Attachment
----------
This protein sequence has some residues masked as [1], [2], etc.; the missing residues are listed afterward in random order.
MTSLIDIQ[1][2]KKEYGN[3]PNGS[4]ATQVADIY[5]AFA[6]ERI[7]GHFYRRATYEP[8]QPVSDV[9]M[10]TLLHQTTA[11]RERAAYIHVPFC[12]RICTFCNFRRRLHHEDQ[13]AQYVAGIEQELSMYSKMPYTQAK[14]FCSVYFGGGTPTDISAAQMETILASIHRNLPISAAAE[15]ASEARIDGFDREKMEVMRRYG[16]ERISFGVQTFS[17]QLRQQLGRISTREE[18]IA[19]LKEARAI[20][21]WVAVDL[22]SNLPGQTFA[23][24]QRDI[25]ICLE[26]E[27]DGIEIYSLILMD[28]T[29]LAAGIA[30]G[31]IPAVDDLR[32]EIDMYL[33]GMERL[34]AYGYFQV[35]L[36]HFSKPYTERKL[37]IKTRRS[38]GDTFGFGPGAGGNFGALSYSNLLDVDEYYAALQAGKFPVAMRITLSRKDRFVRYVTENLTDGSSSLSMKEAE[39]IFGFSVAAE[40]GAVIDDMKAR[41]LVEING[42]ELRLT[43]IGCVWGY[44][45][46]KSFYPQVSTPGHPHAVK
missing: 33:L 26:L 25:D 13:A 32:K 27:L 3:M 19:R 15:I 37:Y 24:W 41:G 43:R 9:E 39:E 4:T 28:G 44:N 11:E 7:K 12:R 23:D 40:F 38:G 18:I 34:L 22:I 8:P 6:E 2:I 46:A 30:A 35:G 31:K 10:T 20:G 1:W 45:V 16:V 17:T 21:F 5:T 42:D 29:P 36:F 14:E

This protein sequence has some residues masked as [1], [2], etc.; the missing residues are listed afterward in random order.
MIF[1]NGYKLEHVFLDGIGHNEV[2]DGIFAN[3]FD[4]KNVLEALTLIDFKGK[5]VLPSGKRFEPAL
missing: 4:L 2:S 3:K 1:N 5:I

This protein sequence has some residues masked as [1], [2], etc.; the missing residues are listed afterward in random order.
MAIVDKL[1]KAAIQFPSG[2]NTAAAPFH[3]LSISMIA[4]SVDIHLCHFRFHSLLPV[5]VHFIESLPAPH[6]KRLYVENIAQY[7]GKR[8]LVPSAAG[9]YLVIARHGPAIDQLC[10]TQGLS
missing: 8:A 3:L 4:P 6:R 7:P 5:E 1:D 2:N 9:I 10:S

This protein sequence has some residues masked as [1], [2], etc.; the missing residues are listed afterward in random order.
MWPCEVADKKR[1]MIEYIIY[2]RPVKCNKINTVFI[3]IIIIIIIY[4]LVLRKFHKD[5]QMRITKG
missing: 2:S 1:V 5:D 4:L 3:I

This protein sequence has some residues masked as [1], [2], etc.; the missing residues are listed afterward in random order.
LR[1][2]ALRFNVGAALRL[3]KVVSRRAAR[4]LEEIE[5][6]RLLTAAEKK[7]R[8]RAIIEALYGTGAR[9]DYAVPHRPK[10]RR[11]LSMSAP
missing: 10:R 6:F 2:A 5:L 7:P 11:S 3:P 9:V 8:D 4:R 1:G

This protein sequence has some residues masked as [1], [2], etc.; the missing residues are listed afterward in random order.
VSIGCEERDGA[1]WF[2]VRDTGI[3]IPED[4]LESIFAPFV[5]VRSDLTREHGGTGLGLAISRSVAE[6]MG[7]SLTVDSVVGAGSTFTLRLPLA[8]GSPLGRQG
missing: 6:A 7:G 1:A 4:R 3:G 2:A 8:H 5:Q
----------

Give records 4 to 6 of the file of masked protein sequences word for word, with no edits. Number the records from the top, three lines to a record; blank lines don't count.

This protein sequence has some residues masked as [1], [2], etc.; the missing residues are listed afterward in random order.
MWPCEVADKKR[1]MIEYIIY[2]RPVKCNKINTVFI[3]IIIIIIIY[4]LVLRKFHKD[5]QMRITKG
missing: 2:S 1:V 5:D 4:L 3:I

This protein sequence has some residues masked as [1], [2], etc.; the missing residues are listed afterward in random order.
LR[1][2]ALRFNVGAALRL[3]KVVSRRAAR[4]LEEIE[5][6]RLLTAAEKK[7]R[8]RAIIEALYGTGAR[9]DYAVPHRPK[10]RR[11]LSMSAP
missing: 10:R 6:F 2:A 5:L 7:P 11:S 3:P 9:V 8:D 4:R 1:G

This protein sequence has some residues masked as [1], [2], etc.; the missing residues are listed afterward in random order.
VSIGCEERDGA[1]WF[2]VRDTGI[3]IPED[4]LESIFAPFV[5]VRSDLTREHGGTGLGLAISRSVAE[6]MG[7]SLTVDSVVGAGSTFTLRLPLA[8]GSPLGRQG
missing: 6:A 7:G 1:A 4:R 3:G 2:A 8:H 5:Q